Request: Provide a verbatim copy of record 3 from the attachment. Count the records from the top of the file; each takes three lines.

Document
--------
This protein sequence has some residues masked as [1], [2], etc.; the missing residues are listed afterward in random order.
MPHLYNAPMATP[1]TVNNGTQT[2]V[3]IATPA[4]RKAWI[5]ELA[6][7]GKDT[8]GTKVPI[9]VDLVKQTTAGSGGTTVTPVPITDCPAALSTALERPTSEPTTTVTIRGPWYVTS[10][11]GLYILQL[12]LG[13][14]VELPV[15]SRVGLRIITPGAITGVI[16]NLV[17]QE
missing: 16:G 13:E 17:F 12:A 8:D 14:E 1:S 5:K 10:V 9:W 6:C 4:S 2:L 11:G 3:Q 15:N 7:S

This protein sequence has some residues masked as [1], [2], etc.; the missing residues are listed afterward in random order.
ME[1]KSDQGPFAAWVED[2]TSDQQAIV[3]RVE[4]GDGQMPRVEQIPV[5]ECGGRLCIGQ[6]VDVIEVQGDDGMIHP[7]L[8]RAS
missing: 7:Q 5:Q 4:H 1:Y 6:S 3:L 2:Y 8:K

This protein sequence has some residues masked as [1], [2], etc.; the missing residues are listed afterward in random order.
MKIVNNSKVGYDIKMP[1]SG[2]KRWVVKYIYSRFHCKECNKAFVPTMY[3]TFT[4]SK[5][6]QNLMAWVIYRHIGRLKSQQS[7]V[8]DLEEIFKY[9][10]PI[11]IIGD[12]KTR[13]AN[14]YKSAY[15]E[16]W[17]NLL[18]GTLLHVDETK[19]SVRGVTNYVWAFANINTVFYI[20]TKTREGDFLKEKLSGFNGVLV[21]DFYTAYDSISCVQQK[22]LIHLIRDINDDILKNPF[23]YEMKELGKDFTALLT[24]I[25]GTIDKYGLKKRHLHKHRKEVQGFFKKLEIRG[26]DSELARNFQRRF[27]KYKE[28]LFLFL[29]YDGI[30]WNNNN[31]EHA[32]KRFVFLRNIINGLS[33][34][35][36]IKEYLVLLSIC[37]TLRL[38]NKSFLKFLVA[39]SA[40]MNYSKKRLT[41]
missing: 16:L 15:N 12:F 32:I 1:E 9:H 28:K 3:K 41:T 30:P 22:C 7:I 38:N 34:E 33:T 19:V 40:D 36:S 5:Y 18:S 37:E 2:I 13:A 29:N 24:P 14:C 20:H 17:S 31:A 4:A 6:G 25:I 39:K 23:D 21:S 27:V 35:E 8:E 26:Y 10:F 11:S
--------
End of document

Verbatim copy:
This protein sequence has some residues masked as [1], [2], etc.; the missing residues are listed afterward in random order.
MKIVNNSKVGYDIKMP[1]SG[2]KRWVVKYIYSRFHCKECNKAFVPTMY[3]TFT[4]SK[5][6]QNLMAWVIYRHIGRLKSQQS[7]V[8]DLEEIFKY[9][10]PI[11]IIGD[12]KTR[13]AN[14]YKSAY[15]E[16]W[17]NLL[18]GTLLHVDETK[19]SVRGVTNYVWAFANINTVFYI[20]TKTREGDFLKEKLSGFNGVLV[21]DFYTAYDSISCVQQK[22]LIHLIRDINDDILKNPF[23]YEMKELGKDFTALLT[24]I[25]GTIDKYGLKKRHLHKHRKEVQGFFKKLEIRG[26]DSELARNFQRRF[27]KYKE[28]LFLFL[29]YDGI[30]WNNNN[31]EHA[32]KRFVFLRNIINGLS[33][34][35][36]IKEYLVLLSIC[37]TLRL[38]NKSFLKFLVA[39]SA[40]MNYSKKRLT[41]
missing: 16:L 15:N 12:F 32:I 1:E 9:H 28:K 3:K 41:T 30:P 22:C 7:I 38:N 34:E 33:T 19:V 40:D 36:S 5:Y 18:S 37:E 2:I 13:A 29:N 24:P 14:C 20:H 17:S 31:A 4:A 6:G 25:I 39:K 23:D 21:S 27:V 35:E 8:E 26:Y 10:F 11:S